New Shaler wrestling coach ready to take on challenge

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Friday, November 22, 2019 | 12:28 PM


Ethan Swope knows his first head coaching opportunity will be more about development than team success.

Swope, Shaler Area’s first-year wrestling coach, will take over a Titans roster with 10 wrestlers. Having low numbers will make it difficult to compete in dual meets, which feature matches in 14 weight classes.

While the PIAA might be transitioning from 14 to 12 weight classes for the 2020-21 school year, that won’t help Shaler this season.

“It’s going to be a challenge for the next few years with numbers,” Swope said. “We’re going through a lull right now in terms of varsity numbers. We’re strong with youth and middle school numbers. We’re hoping to carry that through and make sure the kids stay involved through high school.”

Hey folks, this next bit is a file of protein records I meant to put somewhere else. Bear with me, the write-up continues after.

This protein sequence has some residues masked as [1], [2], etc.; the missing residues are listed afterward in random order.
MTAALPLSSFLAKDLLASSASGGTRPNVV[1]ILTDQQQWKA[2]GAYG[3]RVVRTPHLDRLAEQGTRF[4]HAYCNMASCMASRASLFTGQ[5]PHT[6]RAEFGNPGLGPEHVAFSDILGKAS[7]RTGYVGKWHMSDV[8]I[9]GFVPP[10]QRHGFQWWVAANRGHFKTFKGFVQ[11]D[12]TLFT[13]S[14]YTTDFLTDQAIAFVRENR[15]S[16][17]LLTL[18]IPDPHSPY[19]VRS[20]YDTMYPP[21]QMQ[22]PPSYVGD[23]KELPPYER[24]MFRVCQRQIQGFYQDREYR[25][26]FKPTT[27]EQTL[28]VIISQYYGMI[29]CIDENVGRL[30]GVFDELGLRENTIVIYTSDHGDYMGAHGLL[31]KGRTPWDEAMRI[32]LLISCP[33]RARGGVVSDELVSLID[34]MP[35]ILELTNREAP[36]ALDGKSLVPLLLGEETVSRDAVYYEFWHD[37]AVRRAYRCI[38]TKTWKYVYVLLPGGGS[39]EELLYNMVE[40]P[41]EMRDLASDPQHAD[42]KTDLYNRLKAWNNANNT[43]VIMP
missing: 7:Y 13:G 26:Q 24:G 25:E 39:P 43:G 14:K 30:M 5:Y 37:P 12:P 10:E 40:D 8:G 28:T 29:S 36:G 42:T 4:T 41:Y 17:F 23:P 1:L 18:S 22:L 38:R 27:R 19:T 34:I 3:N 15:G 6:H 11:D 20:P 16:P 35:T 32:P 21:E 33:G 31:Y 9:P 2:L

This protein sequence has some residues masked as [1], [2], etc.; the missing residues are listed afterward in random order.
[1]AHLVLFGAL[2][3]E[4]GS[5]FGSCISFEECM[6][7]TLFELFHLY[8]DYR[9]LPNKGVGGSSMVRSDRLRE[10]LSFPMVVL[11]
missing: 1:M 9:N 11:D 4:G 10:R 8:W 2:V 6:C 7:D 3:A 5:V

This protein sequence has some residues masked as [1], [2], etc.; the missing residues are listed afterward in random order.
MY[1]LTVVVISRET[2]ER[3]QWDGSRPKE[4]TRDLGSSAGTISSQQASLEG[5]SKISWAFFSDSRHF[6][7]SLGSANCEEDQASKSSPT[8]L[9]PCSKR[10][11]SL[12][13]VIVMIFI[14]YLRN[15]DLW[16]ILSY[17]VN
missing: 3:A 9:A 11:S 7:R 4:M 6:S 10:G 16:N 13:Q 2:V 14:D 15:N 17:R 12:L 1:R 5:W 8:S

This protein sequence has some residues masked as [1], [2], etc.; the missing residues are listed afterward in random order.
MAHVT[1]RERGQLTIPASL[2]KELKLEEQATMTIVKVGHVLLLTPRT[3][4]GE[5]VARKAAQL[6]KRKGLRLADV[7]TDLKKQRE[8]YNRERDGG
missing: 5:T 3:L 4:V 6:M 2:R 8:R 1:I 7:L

Shaler has had plenty of success over the past five seasons. The Titans won a section title in 2016 and saw Ryan Sullivan win consecutive state titles before signing with Pitt.

Shaler also has a long history of consistency with coaching.

Drew D’Agostino stepped down last season after leading the program since 2006.

Before that, Ric LaFerriere guided the Titans to a 247-99-1 record in the previous 19 seasons. LaFerriere replaced Bob Siar Sr., who guided the team for 23 years from 1965-87 and compiled a mark of 245-83-6.

Swope, a graduate of DuBois High School, wrestled for NCAA Division II Gannon. During his four-year career, Swope finished with a 58-34 record and recorded seven pins.

Swope was an assistant at Shaler for the past two seasons and previously was a volunteer at Plum.

“I always want to have contact with the sport,” Swope said. “I always had coaches who put in a lot of time with me. I’ve always wanted to give back to the sport. It teaches you so many lessons. It’s nice to give back to the kids.”

Swope is hoping to get Shaler headed in the right direction. That will allow the Titans a chance to build for the future.

“When you are rebuilding, especially with our situation having low numbers, it gives us the opportunity to focus on individuals and their personal development,” he said. “We have a handful of kids with limited experience. We want to make sure each kid has separate goals. That’s the main focus of this year, focusing on each kid rather than the team aspect.”

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